Doctor, what do I have?

PUBLISHED ON  April 22, 2015

WRITTEN BY  Roni Zeiger

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Today, while I accompanied a loved one to visit the geriatrician, I witnessed some of the best doctoring I’ve ever seen.

With honesty and understandable frustration about a body that seems to be abandoning its owner (who is otherwise quite young), my loved one asked the doctor for his diagnostic assessment: “So, what do I have?”

“You’ve had a great career, you have a great family, and you’ll have a great future that we need to write together.”

YOU’RE the patient

PUBLISHED ON  April 7, 2015

WRITTEN BY  Roni Zeiger

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Yesterday while working in urgent care clinic, I had a great opportunity to talk the talk. I was with a man whose abdominal complaints we still haven’t figured out. While discussing the possibilities, he said, “You’re the doctor” — implying we should do whatever I think is best. I took a moment to share with him that I don’t know what’s best and that his insights are critical to help guide us. “YOU’RE the patient,” I said, smiling. We are a team.


A few patients later, I walked into another room, this time a young man was on his smart phone. “I’ve been researching this a lot,” he said, “and I think this is what’s going on with my shoulder.” I’m really good at talking the talk. However, when I heard this, my immediate reaction was: I’ll be the judge of that. I noticed that unspoken reaction of mine, and said something very different. We had a lovely interaction and I think he was right about his shoulder. But I’ve been reflecting on that initial reaction I had, and how engrained our expert-centric culture is. There’s a long path from talking the talk to walking the walk.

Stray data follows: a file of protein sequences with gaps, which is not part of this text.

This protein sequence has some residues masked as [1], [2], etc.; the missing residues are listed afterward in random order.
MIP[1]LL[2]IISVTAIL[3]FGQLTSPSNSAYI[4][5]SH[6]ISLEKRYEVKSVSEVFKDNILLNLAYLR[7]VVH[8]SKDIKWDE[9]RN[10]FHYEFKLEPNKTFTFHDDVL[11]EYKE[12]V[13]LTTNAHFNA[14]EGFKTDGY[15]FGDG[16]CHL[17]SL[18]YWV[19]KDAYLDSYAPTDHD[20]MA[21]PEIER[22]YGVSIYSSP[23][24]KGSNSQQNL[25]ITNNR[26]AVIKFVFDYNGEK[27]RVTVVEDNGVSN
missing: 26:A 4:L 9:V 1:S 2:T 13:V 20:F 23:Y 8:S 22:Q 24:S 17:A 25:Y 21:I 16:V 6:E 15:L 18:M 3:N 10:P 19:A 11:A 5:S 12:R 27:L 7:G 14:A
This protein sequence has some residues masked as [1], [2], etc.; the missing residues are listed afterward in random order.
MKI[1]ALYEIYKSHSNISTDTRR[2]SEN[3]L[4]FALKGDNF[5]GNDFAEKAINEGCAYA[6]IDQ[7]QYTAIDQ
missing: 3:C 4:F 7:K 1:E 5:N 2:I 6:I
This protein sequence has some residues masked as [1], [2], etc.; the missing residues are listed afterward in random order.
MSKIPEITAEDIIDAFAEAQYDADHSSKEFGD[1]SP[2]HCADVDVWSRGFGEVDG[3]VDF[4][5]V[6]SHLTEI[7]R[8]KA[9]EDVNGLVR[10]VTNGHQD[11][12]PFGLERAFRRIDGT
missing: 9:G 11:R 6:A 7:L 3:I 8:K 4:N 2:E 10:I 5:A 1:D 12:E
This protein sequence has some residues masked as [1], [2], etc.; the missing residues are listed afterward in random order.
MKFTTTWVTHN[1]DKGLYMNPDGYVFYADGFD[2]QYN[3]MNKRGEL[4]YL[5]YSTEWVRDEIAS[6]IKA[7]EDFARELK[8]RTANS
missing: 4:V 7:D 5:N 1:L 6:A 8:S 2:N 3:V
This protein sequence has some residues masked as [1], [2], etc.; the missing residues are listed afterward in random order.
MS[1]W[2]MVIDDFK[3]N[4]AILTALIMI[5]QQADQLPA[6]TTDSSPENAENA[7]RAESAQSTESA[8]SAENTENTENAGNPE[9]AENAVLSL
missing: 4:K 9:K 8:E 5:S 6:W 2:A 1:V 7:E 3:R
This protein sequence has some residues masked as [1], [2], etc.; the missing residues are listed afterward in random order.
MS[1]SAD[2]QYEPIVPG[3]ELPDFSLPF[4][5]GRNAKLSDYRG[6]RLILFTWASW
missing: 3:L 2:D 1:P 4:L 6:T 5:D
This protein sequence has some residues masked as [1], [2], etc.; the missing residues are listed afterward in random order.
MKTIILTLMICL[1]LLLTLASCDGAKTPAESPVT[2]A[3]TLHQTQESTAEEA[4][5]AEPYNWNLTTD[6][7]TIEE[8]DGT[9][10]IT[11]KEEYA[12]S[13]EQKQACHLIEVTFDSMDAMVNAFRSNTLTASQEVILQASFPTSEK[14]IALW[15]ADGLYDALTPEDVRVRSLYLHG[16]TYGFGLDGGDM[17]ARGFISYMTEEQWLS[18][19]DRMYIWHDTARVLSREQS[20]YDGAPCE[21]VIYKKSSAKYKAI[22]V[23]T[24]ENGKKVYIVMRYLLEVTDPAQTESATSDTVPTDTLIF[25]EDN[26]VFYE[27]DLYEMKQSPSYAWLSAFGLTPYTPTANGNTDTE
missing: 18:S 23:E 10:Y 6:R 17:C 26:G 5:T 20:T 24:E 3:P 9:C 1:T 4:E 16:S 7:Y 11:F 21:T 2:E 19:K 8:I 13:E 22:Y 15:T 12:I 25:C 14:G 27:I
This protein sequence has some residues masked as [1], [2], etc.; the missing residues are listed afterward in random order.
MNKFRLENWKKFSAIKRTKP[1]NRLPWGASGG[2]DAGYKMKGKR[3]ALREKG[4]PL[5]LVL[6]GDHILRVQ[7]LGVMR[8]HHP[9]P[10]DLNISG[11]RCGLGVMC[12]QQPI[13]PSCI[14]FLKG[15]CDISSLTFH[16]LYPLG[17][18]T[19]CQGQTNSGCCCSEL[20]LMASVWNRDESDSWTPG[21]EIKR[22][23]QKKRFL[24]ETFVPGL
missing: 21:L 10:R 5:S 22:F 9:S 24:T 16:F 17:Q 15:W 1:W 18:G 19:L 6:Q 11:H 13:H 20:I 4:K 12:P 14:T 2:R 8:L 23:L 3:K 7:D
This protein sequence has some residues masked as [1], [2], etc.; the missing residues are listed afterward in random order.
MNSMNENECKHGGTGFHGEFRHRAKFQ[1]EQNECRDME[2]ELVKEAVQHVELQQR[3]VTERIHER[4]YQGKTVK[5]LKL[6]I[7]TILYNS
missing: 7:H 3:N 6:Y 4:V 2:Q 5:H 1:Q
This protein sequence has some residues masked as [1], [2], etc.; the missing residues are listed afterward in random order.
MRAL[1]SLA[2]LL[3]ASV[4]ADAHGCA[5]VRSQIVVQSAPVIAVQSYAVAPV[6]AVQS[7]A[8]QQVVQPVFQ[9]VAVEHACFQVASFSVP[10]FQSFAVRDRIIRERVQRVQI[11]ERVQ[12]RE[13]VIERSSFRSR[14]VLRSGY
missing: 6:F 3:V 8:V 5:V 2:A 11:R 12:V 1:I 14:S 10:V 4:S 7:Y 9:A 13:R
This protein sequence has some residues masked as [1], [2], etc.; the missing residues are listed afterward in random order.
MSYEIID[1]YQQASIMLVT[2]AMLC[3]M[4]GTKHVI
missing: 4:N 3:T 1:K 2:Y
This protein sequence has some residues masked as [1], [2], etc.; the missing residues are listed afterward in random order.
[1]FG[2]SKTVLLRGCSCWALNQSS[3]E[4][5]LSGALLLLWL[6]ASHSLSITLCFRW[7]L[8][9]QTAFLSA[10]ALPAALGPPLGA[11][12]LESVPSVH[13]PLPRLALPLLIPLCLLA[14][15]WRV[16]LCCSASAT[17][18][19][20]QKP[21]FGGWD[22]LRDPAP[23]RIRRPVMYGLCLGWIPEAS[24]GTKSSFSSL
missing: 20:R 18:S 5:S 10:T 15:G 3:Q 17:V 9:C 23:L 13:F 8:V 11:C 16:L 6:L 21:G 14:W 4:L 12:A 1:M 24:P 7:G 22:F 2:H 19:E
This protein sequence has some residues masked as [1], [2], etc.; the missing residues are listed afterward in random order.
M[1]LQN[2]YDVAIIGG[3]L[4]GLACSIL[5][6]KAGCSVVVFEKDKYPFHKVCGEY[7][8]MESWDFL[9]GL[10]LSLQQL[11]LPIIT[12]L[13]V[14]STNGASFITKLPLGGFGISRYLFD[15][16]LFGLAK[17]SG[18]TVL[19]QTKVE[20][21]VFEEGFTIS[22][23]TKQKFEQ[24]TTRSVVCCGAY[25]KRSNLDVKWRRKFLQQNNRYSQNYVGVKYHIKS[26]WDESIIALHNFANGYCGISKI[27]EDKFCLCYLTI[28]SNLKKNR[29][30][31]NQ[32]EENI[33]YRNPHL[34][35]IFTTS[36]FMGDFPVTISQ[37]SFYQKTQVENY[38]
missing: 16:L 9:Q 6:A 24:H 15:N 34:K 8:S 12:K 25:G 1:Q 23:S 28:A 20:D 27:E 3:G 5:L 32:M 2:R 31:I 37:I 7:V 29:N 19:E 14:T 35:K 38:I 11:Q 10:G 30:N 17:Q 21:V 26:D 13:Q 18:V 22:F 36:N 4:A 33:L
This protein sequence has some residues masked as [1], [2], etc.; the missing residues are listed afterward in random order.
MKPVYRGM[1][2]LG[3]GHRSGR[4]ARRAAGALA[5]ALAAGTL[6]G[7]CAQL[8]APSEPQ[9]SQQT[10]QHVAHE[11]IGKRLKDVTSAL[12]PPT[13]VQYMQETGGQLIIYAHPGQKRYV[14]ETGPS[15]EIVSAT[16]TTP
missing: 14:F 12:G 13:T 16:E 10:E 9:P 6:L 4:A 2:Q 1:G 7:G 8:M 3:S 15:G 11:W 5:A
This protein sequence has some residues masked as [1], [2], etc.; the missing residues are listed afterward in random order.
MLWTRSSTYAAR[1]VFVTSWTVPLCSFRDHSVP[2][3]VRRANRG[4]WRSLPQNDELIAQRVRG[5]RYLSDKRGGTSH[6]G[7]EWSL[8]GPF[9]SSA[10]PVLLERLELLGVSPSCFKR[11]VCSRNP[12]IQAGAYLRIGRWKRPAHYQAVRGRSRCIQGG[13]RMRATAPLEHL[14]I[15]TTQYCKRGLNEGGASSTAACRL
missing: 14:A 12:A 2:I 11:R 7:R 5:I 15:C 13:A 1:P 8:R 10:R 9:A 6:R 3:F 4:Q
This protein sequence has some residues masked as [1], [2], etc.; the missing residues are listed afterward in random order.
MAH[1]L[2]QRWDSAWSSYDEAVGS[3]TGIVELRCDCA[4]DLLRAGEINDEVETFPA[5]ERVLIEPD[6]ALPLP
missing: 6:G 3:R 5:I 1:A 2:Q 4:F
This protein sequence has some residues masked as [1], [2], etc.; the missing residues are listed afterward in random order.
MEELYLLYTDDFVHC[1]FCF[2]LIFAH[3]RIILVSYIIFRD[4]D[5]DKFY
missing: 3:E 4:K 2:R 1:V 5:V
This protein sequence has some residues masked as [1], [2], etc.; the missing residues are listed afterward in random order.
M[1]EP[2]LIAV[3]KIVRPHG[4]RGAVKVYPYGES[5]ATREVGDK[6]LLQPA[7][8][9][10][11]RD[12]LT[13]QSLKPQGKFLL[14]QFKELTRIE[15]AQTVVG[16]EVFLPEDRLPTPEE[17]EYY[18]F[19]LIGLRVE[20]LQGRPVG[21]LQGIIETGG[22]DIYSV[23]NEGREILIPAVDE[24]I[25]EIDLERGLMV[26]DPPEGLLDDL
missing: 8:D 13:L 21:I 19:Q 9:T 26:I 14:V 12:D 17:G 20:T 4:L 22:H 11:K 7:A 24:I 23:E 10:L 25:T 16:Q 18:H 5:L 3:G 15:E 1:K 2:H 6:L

PUBLISHED ON  March 18, 2015

WRITTEN BY  Roni Zeiger

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Our training as physicians is about healing, usually conceived as fixing. Many of us struggle with what we cannot fix, which of course in most medical fields is the rule, not the exception.

The language we use speaks volumes, especially when spoken to patients. In oncology for some reason, we frequently hear: “the patient has failed [treatment x].” Doctors don’t usually say it this way to patients, but they hear it and feel it, consciously or otherwise.

In a novel I happen to be reading, the protagonist hears this from her physician after multiple miscarriages:

The doctor had a name for what had happened to her babies, and he threw it at her with unintended cruelty during the final visit. “An incompetent cervix,” he pronounced. “You can keep on conceiving, but I don’t recommend it.” She sat perfectly still, her hands clenched, her jaw stiff. She was defenseless. She couldn’t imagine ever feeling carefree again.

Our collaborative future in healthcare is one where we neither blame the patient nor the physician, but as a team do our best to understand our challenges and how best to approach them.